Top of page

Pics of the Week: NEA National Heritage Fellow Eva Ybarra!

Share this post:

As part of the American Folklife Center’s celebration of the 2017 NEA National Heritage Fellowships, we featured a concert yesterday with awardee Eva Ybarra, a Texas conjunto bandleader known as the “Queen of the Accordion.” Her instrument is a beautiful three-row diatonic button accordion which she plays with great dexterity, making it sound almost chromatic. During the show I got several good shots of Eva and her squeezebox. I’m especially captivated by Eva’s mischievous smile as she plays a good-time dance tune in the following shot:

Eva Ybarra plays Texas conjunto accordion in the Coolidge Auditorium, Library of Congress, on September 13, 2017. Photo by Stephen Winick.

On the other hand, the above photo is very horizontal.  One of my other shots required some maneuvering to get, and as a consequence captures an interesting angle on one of Eva’s more pensive moments:

Eva Ybarra plays Texas conjunto accordion in the Coolidge Auditorium, Library of Congress, on September 13, 2017. Photo by Stephen Winick.

These photos stem from our partnership with the National Endowment for Arts, which bestows the  The NEA National Heritage Fellowship on America’s living national treasures. This award is the highest honor given by the United States government on traditional artists. All the documentation of their artistry that goes into their selection as Fellows is donated to the Library of Congress, where it’s held in the AFC archive.

At 5:30 p.m. today, we will be hosting an awards ceremony for this year’s National Heritage Fellows. The ceremony will include a presentation of medals to the Fellows and short remarks by the recipients in attendance. It will be held in the Coolidge Auditorium here in the Thomas Jefferson Building, so if you’re in the neighborhood you’re welcome to drop by.

We’re proud to work with the NEA on this, to have this great collection, and also to document the artists during their performances and appearances at the Library. Their performances are captured on sound and video recordings, as well as photos like these!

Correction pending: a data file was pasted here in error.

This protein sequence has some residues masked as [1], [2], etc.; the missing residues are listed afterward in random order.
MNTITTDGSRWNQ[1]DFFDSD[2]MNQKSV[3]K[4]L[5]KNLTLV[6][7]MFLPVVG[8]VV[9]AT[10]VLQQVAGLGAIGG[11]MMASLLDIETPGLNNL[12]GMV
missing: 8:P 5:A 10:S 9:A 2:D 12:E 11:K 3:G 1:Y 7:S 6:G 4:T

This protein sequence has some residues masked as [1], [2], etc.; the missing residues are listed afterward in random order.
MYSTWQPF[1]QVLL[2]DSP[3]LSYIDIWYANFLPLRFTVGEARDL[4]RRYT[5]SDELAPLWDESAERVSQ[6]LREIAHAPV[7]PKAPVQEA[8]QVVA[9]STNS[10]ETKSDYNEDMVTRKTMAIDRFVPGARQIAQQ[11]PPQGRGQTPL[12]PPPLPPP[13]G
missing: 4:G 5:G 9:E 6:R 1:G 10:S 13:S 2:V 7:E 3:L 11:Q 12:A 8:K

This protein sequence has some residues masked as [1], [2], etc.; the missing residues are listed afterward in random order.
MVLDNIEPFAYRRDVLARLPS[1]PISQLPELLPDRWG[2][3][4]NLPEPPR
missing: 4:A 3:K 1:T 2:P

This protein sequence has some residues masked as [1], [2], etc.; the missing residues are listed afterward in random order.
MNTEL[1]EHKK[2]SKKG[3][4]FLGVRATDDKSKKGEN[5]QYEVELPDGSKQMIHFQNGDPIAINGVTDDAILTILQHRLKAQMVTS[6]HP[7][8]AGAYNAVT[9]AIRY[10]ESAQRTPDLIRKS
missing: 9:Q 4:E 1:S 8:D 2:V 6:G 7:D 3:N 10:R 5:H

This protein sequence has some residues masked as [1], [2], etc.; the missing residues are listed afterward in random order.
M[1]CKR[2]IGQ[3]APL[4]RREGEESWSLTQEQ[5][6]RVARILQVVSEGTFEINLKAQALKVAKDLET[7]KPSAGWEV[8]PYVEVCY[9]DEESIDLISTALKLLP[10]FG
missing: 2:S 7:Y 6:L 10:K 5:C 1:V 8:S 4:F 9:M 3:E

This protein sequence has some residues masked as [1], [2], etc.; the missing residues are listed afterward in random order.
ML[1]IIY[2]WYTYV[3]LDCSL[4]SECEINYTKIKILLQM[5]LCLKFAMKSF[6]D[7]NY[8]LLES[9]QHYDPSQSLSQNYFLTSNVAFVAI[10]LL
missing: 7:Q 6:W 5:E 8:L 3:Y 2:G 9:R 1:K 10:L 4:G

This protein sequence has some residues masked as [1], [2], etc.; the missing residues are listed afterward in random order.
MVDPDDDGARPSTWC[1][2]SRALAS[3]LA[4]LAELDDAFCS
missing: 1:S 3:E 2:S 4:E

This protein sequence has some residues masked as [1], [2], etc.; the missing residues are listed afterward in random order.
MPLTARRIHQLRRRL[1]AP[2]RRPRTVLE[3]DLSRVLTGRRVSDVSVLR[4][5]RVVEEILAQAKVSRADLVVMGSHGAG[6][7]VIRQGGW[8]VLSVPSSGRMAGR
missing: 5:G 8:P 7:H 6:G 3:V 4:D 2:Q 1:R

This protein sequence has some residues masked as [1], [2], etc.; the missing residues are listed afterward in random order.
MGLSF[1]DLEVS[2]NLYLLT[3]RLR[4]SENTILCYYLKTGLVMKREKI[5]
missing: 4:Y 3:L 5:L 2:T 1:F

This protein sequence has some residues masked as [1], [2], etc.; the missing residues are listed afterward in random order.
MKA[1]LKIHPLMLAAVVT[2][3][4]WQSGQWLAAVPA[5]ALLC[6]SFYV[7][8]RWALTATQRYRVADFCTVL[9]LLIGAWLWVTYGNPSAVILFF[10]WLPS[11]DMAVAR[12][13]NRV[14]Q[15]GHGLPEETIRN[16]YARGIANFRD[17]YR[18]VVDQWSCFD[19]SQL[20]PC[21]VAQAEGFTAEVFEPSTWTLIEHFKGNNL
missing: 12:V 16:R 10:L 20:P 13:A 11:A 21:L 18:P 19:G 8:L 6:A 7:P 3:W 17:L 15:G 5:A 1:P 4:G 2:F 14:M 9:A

So, which of these pictures do you like better?  Drop me a comment if you have an opinion!


Comments (2)

  1. Both photos are so expressive, so full of the different emotions of this woman – how to choose one over the other? I can’t!

  2. I favor the first one. Your text on her smile does the picture justice as does the picture do for the text. Speaking as photographer who captures live performances, I know how demanding it is to wait study and shoot persons doing their thing.

Add a Comment

This blog is governed by the general rules of respectful civil discourse. You are fully responsible for everything that you post. The content of all comments is released into the public domain unless clearly stated otherwise. The Library of Congress does not control the content posted. Nevertheless, the Library of Congress may monitor any user-generated content as it chooses and reserves the right to remove content for any reason whatever, without consent. Gratuitous links to sites are viewed as spam and may result in removed comments. We further reserve the right, in our sole discretion, to remove a user's privilege to post content on the Library site. Read our Comment and Posting Policy.

Required fields are indicated with an * asterisk.